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In speedskating, there seems to be a wrong side of the tracks

There's even a belief by some that long track is more "pure" than short track, which was added to the Olympics in 1992.

February 09, 2014|By Jared S. Hopkins
  • American speedskater Anna Ringsred catches her breath after competing in the 3,000 meters on Sunday at Adler Arena.
American speedskater Anna Ringsred catches her breath after competing… (Andrej Isakovic / AFP / Getty…)

SOCHI, Russia -- It's never easy being the youngest.

But what if you had to live up to the standards of your much older and established sibling and do it while sharing your room with someone you had little in common with? Then you might have a sense of what it is like to be short-track speedskating at the Olympics.

When short track begins Monday in only its seventh Games, it does so with a bit of second-class-citizen status to speedskating, the sport's traditional discipline. To add to the insult, short track is held in the Iceberg Skating Palace, where the ice is tailored to the figure skaters it was built to showcase.

FRAMEWORK: View the best images from the Sochi Olympics

"It's always been the little brother," said Bryce Holbech, a consultant with the U.S. team.

Long-track speedskater Anna Ringsred started at 13. She has never competed in short track.

"I'm one of the few purists here," Ringsred, 29, said. "I've never done anything else beside long track."

Ringsred spoke playfully but "pure" is often used to describe the difference between the sports.

To the uninitiated watching the Olympics, the sports can be hard to distinguish.

Long-track speedskaters glide around on 400-meter ovals. They set off two at a time, racing against the clock, not necessarily the other skater. When the Winter Games began in 1924, speedskating was on the menu. In Sochi, long-track competition is taking place in a new arena of sparkling glass where stands have been nearly full in the first days of competition.

On the other hand, short-track competitors take off in groups within a 110-meter oval. They set off in packs, racing against each other and the clock. It got its Olympic start in 1992, four years after being staged as a demonstration sport in Calgary, Canada. Despite its growing popularity, buffeted by former U.S. star Apolo Ohno, its schedule is set around figure skating's, competing before the more popular, TV-ratings behemoth takes the stage in prime time.

Long-track participants practice and compete on the same ice. Short-track athletes are sometimes forced to train next door to the Iceberg.

Long-track conditions are constant. Short-track ice can be soft and thick, as figure skaters prefer. Building technicians make adjustments to cool the ice four degrees to help short-track skaters. After Monday, short track and figure skating compete on different days except for one, when the ice must be transitioned in less than three hours.

"I don't know how they're going to do it but it will be interesting to see," said Holbech.

The personalities between the long and short track are different too. Short-track skaters tend to be more whimsical and free spirited and long-track skaters tend to be focused on control.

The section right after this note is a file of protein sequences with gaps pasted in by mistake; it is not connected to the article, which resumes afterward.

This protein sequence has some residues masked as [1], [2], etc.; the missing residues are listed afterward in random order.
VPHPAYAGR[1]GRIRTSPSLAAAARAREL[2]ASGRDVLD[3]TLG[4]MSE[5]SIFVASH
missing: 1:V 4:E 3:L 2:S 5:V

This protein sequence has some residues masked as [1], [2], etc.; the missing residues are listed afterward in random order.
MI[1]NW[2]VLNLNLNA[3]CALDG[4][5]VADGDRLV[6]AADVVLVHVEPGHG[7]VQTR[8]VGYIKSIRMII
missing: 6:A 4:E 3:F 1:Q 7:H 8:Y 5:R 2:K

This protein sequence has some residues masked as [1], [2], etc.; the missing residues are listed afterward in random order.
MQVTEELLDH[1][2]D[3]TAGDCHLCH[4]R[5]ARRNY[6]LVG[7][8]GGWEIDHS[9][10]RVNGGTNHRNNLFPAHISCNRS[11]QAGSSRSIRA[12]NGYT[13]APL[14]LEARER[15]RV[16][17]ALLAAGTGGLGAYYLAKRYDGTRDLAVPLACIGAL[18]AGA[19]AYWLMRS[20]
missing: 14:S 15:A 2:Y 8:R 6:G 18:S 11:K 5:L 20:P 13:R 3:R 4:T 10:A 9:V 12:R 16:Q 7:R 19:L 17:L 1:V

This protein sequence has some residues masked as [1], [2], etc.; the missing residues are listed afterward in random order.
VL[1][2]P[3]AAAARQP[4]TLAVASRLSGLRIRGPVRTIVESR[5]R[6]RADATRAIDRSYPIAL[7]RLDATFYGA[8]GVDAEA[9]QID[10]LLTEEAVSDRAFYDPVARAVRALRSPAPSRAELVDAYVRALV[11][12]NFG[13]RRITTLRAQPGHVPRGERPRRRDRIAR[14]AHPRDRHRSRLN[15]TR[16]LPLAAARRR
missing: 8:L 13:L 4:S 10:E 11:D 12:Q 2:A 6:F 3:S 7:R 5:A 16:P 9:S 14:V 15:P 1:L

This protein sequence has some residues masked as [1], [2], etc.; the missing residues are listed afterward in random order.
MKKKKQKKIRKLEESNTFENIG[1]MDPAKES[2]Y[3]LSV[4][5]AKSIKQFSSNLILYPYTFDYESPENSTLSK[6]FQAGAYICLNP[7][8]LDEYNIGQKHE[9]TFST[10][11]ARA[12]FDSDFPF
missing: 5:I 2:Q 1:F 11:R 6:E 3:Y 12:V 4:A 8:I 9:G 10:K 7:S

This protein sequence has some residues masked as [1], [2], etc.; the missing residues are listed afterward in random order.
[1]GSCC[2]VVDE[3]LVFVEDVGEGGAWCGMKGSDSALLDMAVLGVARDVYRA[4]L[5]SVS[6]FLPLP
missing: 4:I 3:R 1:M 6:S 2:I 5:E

"Long track is more of a symphony. ... You're out there and you want to get in the zone," said short-track skater Eddy Alvarez, 24, the first Cuban American male Winter Olympian. "Short track is like metal rock. You kind of always got to be on your toes. ... It's more intense."

Pat Meek began skating at 4. He gave up short track when he was 17, frustrated with skaters who responded to falls and disqualifications with a shrug, "Oh, that's short track."

"That phrase drove me nuts," Meek said.

Short-track skaters do three events: 500, 1,000 and 1,500 meters. Long track is more specialized, meaning racers compete in only one of five distances in some cases. Some short-track skaters raced in nearly two dozen races at the U.S. trials.

Short track is, by every measure, more dangerous. Skaters race tightly bunched not unlike NASCAR, bumping into and weaving around each other for position, sometimes tumbling into the wall. Four skaters, including Ohno, collided and crashed in a 2002 final, allowing Steven Bradbury of Australia to sail to a gold medal.

Perhaps not surprisingly, Ohno, now broadcasting for NBC, said he finds short track more exciting to watch.

"These guys are whipping around this rink at like 30 miles per hour and they're skating on a blade that's one millimeter thick," Ohno said.

Long track is dominated by the Netherlands, where the sport is followed like the NFL in the U.S. The Dutch have not won a short-track Olympic medal.

Short track is dominated by South Korea, China, Canada and the U.S., which have won 104 of 120 medals. All but eight of South Korea's 45 medals in Winter Games have come from speedskating.

Short-track skater J.R. Celski, 23, who won two bronze medals in 2010, said he understands why the Olympics have two sports, "but at the same time, I wish we did have our own control over the ice," where conditions were difficult in Vancouver in 2010.

Celski, the 500-meter world-record holder, came to the sport from inline skating without trying long track. He doesn't buy the suggestion that long-track speedskating is more "pure."

"I don't know what they mean by that," he said, laughing. "We're pure, too — we come out here and skate."

jahopkins@tribune.com

Twitter: @jaredshopkins

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Twitter: @jaredshopkins

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